- In Zork: Grand Inquisitor, all crimes under the rule of Inquisitor Yannick are punishable by being "totemized", having your body painfully transfigured into an immobile totem for all eternity. Justified Trope in that this is part of Yannick's plot to eliminate magic from the land of Zork: if a person is totemized instead of killed, their body's natural supplies of magical energy aren't released and the overall level of magic in the world drops slightly.
- Baldur's Gate (and the source world) has the "Imprisonment" Spell, in which the victim is instantly trapped deep within the earth, and magically kept alive forever, unable to escape until someone casts "Freedom" at where the Imprisonment is held. In Shadows of Amn, the main character is threatened with this by a particularly hard-lined Harper, and could optionally fight against a high-powered wizard that was driven insane by the experience.
- Both Tal Rasha and the player-character from the first Diablo game make the unwise decision to insert a soulstone with a demon into their bodies. The results for both of them are not pretty.
- The Quake series, with the exception of the first game, feature a cybernetic alien race called the Strogg, who build their ranks by capturing their enemies and putting them through a horrific process, referred to by the human soldiers in the fourth game as "Stroggification". This process not only involves having several body parts sliced off and crudely replaced with cybernetic parts (without any anesthetic whatsoever), but also involves having a chip implanted into the brain of the unfortunate victim, which is then activated by a machine, so that the victim can be controlled by the Nexus, a giant brain that has control over all other Strogg soldiers (it is unknown if there are any original, pureblood Strogg who possess free will). Watch it here! Worst of all, is that the victims still retain their humanity for a short while after the chip activation but they are unable to control their actions. This is seen in the fourth game, when Scott Voss is transformed into a huge, hulking cyborg, and yells at Matthew Kane to run away and that "I can't control it!", shortly before going beserk and attacking Kane. Sometimes, the process fails, resulting in the victims becoming shambling, zombie-like creatures (the "Failed transfers" and Slimy transfers") who are then transported to a dumping ground.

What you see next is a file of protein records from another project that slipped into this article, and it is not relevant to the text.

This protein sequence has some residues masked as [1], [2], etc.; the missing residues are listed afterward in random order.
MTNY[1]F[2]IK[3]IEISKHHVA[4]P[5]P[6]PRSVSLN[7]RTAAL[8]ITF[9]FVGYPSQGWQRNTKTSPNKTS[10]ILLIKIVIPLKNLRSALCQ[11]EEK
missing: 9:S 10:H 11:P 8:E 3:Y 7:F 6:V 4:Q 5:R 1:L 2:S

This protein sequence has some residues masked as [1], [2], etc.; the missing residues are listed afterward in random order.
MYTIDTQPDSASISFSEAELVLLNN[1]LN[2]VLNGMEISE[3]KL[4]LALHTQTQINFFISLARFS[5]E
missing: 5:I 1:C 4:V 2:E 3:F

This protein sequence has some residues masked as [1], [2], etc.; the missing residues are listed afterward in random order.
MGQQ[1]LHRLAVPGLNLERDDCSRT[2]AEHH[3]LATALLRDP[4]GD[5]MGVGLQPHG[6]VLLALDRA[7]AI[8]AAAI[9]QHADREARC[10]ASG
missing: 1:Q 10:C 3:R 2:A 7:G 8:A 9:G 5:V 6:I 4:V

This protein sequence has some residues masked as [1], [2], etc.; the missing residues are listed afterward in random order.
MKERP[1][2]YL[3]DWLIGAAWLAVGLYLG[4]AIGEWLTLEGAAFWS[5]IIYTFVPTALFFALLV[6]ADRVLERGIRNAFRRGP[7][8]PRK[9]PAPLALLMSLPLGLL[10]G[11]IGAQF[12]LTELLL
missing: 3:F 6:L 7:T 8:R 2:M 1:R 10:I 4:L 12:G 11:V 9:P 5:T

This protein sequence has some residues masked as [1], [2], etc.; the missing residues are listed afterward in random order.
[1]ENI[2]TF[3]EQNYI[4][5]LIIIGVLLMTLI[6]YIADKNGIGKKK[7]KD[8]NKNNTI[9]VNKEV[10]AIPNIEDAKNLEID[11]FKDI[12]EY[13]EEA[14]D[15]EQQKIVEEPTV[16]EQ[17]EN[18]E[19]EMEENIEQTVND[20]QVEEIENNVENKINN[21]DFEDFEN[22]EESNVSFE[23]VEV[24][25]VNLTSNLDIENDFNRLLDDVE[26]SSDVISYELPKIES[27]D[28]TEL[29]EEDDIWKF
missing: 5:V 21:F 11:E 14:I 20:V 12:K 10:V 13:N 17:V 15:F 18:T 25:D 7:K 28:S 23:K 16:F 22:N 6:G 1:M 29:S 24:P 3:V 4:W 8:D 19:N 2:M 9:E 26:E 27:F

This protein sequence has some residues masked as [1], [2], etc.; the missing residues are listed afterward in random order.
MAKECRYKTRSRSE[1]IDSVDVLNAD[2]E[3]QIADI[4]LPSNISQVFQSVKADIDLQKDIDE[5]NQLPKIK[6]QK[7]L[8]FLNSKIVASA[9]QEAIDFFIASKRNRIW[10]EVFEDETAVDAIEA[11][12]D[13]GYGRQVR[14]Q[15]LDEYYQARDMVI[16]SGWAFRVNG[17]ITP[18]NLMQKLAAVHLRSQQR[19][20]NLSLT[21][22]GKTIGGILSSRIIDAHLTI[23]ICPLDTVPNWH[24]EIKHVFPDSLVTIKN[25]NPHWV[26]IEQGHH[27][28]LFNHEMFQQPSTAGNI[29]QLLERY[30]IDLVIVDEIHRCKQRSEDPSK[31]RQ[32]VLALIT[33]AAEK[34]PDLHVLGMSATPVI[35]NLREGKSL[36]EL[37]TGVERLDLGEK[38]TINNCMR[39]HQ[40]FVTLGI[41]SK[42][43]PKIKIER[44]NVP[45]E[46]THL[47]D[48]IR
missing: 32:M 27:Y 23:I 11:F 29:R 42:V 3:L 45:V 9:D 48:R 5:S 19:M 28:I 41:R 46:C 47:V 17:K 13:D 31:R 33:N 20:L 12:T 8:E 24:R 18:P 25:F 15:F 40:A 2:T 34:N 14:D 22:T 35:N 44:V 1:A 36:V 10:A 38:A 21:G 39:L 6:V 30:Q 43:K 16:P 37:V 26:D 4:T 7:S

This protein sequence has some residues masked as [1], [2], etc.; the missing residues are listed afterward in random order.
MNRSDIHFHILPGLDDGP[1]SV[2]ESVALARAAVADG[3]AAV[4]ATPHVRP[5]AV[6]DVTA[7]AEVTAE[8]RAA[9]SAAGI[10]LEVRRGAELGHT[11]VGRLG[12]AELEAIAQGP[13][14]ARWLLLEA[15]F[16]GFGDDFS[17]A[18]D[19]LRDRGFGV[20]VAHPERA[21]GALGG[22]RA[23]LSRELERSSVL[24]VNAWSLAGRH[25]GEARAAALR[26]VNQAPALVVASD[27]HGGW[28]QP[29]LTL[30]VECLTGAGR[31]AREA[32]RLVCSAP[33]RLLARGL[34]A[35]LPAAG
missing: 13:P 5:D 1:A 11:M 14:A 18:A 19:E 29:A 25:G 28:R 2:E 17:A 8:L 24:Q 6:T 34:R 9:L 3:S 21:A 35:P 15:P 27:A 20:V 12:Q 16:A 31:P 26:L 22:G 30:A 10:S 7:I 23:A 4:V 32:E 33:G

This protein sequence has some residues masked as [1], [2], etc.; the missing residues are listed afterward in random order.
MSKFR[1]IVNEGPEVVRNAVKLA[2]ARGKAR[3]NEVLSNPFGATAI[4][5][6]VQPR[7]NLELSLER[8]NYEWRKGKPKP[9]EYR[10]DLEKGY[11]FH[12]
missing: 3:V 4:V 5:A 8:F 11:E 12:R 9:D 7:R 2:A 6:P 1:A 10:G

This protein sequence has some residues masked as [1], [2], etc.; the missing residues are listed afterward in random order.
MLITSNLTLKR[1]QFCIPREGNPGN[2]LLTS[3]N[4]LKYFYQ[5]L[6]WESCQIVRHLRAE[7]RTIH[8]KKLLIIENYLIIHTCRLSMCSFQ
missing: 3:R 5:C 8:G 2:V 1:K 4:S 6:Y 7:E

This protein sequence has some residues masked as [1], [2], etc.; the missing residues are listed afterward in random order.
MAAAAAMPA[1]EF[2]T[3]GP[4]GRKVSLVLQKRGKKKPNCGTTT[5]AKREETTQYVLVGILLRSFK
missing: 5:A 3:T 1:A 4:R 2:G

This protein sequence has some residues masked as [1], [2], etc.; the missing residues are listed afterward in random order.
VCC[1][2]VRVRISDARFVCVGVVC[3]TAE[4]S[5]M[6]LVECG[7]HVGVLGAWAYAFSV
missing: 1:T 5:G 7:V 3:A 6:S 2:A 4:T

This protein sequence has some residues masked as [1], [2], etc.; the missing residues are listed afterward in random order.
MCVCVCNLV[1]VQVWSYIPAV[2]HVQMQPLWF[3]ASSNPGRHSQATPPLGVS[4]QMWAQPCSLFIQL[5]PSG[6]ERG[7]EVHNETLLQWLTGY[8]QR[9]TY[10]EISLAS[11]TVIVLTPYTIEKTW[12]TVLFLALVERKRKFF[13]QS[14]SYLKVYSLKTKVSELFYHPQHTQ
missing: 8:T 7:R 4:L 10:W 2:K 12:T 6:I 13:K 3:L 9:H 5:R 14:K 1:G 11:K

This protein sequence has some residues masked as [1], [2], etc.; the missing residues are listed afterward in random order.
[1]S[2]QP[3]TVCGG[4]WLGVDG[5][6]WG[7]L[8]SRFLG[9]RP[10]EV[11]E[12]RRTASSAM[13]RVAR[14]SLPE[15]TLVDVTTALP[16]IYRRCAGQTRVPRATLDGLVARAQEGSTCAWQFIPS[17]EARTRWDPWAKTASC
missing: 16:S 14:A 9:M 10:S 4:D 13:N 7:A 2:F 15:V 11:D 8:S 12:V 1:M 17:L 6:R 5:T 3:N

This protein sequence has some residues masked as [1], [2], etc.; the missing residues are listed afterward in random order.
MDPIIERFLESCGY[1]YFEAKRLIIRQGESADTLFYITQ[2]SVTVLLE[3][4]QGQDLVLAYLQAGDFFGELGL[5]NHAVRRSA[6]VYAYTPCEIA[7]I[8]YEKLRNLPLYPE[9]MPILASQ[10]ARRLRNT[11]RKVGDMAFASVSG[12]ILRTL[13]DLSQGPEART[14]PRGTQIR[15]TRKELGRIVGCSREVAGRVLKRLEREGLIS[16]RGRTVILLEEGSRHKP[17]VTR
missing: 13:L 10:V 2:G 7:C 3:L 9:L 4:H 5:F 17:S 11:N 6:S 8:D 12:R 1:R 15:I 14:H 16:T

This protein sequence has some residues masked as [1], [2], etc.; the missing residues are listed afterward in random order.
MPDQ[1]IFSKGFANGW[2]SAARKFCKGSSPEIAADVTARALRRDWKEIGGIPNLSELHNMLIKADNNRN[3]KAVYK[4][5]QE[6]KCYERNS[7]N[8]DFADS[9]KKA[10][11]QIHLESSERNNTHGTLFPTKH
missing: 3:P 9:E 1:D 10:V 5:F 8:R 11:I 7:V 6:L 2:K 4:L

- Since nearly every major character in Grim Fandango is already dead by virtue of the setting, these are the only things that are real threats. Examples include being made into a dam by demon beavers, and being "sprouted"—having plants grow from your body until you become a patch of flowery meadow.
- The good end to the "Tranquility Lane" quest in Fallout 3 has you condemning Braun to spend the rest of eternity trapped in his vault with no possible way to leave or interact with the outside world. Rather fitting for a Complete Monster like him.
- From the same game, there's Harold. When you find him, he's been turned into a tree and cannot grow or die. He, naturally, begs you to kill him.
- Fallout: New Vegas gives you the option of doing this to Mr House, if you release him from his life-support unit. Even though exposing him to the outside world ensures his eventual death, his longevity treatments will keep him alive for, he estimates, about a year. If you put him back in the life support unit, he gets to spend that time without any contact with, or influence over the outside world...
- The Marked Men from the Lonesome Road DLC, who were created by the nuclear explosions that destroyed the Divide. Sandstorms have torn the skin from their bodies, and the radiation from the nukes has mutated them into ghouls, making them immortal. Ulysses tells you that if there's no way to save them (there probably isn't), then it's "mercy, not murder" to kill them.